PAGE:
The arrival of the SFDR is front of mind for operational leaders of private capital funds. Thanks to several delays to implementation coupled with conflicting advice and interpretations, the industry’s head is in a spin when it comes to what the new rules actually mean and the specific actions they require from managers.
The SFDR is importantly a regulation; it is uniform across European member states (unlike a directive). However, individual jurisdictions have been taking their own stances on the rules, creating more confusion, and that increasingly dreaded thing – divergence. Add to that the separate ESG rules coming from the UK and the US, and fund managers are in a tangle when it comes to ESG compliance.
Says Jan Gruter, funds structuring partner in Addleshaw Goddard's Private Funds Group: “SFDR is a regulation, so in theory, it applies in the same manner across all member states. But its enforcement rests primarily with national regulators and some have been putting out their own guidance, and that’s creating an additional overlay, whether that's guidance on SFDR itself or around national fund marketing rules which indirectly touch on aspects of the SFDR. And on top of that we have an ever-expanding list of Q&As and other guidance from the Commission and the ESAs.”
The underlying cause of this confusion comes from the European regulators themselves. Questions continue to flow between the European Commission and ESAs, creating uncertainty before the rules pass to the local regulators to apply.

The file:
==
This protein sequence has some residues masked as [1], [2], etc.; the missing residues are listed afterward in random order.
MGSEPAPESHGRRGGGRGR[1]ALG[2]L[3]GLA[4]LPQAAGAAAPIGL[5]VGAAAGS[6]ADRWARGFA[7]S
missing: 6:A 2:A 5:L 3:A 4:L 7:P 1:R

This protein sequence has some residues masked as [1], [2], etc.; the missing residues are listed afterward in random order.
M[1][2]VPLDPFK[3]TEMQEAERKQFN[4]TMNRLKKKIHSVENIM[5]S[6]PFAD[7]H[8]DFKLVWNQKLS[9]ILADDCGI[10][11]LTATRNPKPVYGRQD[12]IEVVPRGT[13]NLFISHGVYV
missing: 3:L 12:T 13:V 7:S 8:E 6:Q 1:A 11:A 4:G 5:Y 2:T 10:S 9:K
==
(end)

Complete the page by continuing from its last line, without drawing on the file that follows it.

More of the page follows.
This has left many private capital funds looking to peers with similar profiles for guidance. However, many are finding that their counterparts – however similar – might be classed as an Article 9 in one jurisdiction, but as an Article 8 in another. This has the very real potential of causing an unlevel playing field.
In response, the natural urge for fund managers is to play it safe. Without sufficient clarity and reassurance, many sponsors are opting for lighter green classifications in the fears that one regulator might object to, say, an Article 9 classification.
This is a real concern for PE houses, as very few operate solely in one jurisdiction. While a fund might be domiciled in the UK and invest in UK companies, investors will likely hail from across Europe and the US, meaning that house is caught by all three ESG-related rules. “There is certainly a level of geographical confusion,” says Anne Sheedy, ESG Advisor to Bowmark Capital.